0 Comments · Wednesday, September 9, 2015
My partner and I were once walking to
Findlay Market from the spooky end of Green Street. We held hands as we
neared the market. A scruffy, possibly homeless, black man approached. I
made eye contact with him. At first, he spoke amicably. Until he saw that we were hand in hand.
by Nick Swartsell
Posted In: News
at 02:07 PM | Permalink
Ruling will decide the fate of same-sex marriage in Ohio and three other states
The U.S. Supreme Court has scheduled a hearing that will decide the fate of same-sex marriage bans in Ohio and three other states. On April 28, the court will hear arguments over whether same-sex marriage bans in Ohio, Kentucky, Michigan and Tennessee violate the equal protection clause of the Constitution. Ohio’s ban passed as an amendment to the state’s constitution in 2004. Ohio Attorney General Mike DeWine and other ban supporters say upholding the ban is about protecting voters’ rights to enact laws via the democratic process. But opponents equate same-sex marriage to now-protected civil rights such as provisions upholding voting rights and school integration that had to be upheld by decisions from the courts. They also cite more recent polls that show attitudes toward same-sex marriage are shifting.Last year, a three-judge panel in the U.S. Sixth Circuit Court in Cincinnati upheld the bans in the four states in a 2-1 decision, agreeing with DeWine’s argument. But there are signs the Supreme Court may not agree.Other circuit courts across the country have thrown out similar bans. And in June 2014, the nation’s highest court struck down a 1996 federal law that effectively banned same-sex marriage in a narrow 5-4 decision. The five justices opposed to the federal bans included reliably liberal Justices Ruth Bader Ginsburg, Elena Kagan, Sonia Sotomayor and Stephen Breyer as well as moderate Justice Anthony Kennedy, who many legal experts believe represents the crucial vote for matters pitting liberals against conservatives on the court. All five justices who voted to strike down the federal ban remain on the court, though some have joined its more conservative wing in upholding other bans, most notably California’s 2008 ban.Among the four cases to be presented in arguments over Ohio’s ban is a lawsuit against the state by James Obergefell of Cincinnati. Obergefell sought to be listed as the spouse of his terminally-ill longtime partner John Arthur on Arthur’s death certificate. The state refused to allow that, even though the two were legally married in another state. Arthur died in October 2013. After oral arguments, the Supreme Court is expected to rule on the cases sometime in June.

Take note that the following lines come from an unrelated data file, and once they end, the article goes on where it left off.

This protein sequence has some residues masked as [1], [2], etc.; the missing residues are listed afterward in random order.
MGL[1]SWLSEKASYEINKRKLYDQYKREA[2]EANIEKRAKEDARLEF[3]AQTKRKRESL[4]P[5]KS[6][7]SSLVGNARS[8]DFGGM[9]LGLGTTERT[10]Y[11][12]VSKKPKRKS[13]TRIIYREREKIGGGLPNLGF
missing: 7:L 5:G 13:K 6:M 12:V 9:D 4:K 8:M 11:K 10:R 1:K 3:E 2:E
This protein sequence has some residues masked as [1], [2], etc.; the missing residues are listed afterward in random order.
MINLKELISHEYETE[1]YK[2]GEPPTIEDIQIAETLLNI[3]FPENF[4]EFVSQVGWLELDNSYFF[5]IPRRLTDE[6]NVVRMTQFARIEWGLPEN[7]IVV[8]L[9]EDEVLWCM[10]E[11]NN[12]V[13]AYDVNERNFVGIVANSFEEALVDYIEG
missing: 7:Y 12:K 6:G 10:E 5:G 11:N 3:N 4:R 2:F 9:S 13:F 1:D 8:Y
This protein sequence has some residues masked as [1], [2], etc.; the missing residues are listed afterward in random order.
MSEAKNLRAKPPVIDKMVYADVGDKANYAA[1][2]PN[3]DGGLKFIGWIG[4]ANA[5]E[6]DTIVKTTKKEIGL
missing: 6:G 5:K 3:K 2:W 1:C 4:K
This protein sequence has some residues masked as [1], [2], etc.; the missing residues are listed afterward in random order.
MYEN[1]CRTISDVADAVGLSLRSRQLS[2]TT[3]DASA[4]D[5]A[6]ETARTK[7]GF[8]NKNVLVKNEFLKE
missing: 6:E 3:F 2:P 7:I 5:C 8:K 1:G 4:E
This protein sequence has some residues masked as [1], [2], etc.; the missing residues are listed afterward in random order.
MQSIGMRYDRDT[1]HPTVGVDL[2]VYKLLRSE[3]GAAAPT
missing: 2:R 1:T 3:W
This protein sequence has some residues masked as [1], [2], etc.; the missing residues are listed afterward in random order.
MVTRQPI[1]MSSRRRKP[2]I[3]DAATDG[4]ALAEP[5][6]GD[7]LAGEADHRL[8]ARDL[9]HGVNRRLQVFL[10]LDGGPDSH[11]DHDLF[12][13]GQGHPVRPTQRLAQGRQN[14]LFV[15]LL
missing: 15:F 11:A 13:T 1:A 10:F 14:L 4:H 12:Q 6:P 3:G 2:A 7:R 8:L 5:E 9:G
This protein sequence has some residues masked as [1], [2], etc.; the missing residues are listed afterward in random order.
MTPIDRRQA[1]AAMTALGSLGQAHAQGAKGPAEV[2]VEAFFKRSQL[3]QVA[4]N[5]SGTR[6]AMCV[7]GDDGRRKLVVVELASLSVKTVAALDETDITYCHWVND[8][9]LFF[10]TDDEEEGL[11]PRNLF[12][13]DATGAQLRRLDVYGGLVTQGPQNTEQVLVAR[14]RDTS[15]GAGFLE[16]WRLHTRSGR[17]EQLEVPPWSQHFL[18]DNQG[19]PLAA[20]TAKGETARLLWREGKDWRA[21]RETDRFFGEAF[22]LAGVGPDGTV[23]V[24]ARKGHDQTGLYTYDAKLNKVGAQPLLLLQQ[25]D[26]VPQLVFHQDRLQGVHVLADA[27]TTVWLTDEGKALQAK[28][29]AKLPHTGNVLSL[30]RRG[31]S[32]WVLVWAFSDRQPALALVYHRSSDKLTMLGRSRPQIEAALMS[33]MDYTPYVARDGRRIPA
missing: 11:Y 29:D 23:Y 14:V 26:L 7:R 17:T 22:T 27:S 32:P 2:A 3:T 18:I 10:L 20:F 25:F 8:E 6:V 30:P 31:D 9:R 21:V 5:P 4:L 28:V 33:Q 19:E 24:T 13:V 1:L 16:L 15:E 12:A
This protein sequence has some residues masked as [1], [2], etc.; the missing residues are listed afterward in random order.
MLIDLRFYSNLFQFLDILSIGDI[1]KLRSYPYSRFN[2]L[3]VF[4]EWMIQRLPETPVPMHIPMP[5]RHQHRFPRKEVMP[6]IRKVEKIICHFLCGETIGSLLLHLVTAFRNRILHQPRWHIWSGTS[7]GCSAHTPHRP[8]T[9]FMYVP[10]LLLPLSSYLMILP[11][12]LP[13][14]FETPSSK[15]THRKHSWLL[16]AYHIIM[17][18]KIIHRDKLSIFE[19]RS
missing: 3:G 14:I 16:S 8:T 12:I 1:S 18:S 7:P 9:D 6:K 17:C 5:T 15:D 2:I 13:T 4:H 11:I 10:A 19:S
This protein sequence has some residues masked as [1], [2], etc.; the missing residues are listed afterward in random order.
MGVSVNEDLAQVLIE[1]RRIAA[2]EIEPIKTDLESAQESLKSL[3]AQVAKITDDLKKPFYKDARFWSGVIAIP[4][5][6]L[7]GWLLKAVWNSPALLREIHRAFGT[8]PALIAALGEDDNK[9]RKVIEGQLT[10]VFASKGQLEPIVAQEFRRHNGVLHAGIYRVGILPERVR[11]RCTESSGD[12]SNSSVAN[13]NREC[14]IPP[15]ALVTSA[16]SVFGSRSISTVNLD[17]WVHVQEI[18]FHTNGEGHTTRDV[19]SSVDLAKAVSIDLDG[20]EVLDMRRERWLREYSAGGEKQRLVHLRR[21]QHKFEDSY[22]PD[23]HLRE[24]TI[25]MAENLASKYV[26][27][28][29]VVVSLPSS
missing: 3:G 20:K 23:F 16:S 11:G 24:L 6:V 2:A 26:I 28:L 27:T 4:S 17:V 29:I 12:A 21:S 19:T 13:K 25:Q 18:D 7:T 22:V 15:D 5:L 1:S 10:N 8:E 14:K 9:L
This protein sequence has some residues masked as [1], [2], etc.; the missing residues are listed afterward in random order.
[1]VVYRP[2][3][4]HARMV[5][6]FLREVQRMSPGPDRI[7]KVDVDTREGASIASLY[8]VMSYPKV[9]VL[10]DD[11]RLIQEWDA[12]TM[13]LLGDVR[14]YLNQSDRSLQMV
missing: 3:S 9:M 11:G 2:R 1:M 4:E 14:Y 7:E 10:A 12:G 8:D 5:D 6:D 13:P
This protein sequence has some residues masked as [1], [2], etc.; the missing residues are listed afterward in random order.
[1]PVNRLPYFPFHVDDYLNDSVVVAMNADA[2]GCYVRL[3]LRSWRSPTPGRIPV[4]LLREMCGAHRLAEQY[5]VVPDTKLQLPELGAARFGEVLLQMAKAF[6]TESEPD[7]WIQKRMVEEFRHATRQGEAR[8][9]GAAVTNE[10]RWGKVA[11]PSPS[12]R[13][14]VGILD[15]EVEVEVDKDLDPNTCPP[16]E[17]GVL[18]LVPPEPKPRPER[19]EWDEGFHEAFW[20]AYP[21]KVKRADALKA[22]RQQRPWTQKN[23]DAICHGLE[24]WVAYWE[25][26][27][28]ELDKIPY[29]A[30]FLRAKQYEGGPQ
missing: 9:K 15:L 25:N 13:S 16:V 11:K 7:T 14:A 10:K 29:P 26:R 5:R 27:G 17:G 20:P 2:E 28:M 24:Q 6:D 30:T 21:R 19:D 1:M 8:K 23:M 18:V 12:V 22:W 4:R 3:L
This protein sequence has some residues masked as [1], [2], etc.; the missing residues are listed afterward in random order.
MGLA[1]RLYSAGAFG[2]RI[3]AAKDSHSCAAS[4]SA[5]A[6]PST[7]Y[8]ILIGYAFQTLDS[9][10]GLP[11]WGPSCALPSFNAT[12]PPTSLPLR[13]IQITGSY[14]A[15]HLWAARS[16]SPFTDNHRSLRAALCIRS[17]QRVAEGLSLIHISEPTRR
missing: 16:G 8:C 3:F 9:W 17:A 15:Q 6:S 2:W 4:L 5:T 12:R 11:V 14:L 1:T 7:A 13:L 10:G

0 Comments · Wednesday, October 8, 2014
Cincinnati’s LGBT community on Oct. 2
celebrated another move toward legal equality when City Council
celebrated the launch of the city’s domestic partner registry during a
press conference on the steps of City Hall.
0 Comments · Wednesday, November 6, 2013
The Ohio Department of Taxation last week
released separate tax forms that will allow gay couples who live in the
state but got married in another state to jointly file for taxes at the
federal level. But because of Ohio’s constitutional ban on same-sex
marriage, same-sex couples won’t be able to jointly file for taxes at
the state or local level.
1 Comment · Wednesday, March 27, 2013
I’d pay to see a lineup of all
the children and grandchildren of right-wingers — especially those
directly responsible for legally shoving their definitions of “family”
down all our throats — all come out publicly in a public square. I bet there are a shit-ton of ’em.
Are Ohioans ready to recognize my gay marriage?
4 Comments · Wednesday, November 28, 2012
In 2004, while most Democrats around me
reeled from the defeat of John Kerry, I had other post-election
problems: Gay marriage and same-sex
civil unions had been officially banned in Ohio. I was devastated. I was 14 back then. If I had been 14 in 2013, it’s
increasingly looking like my story of that age would have been very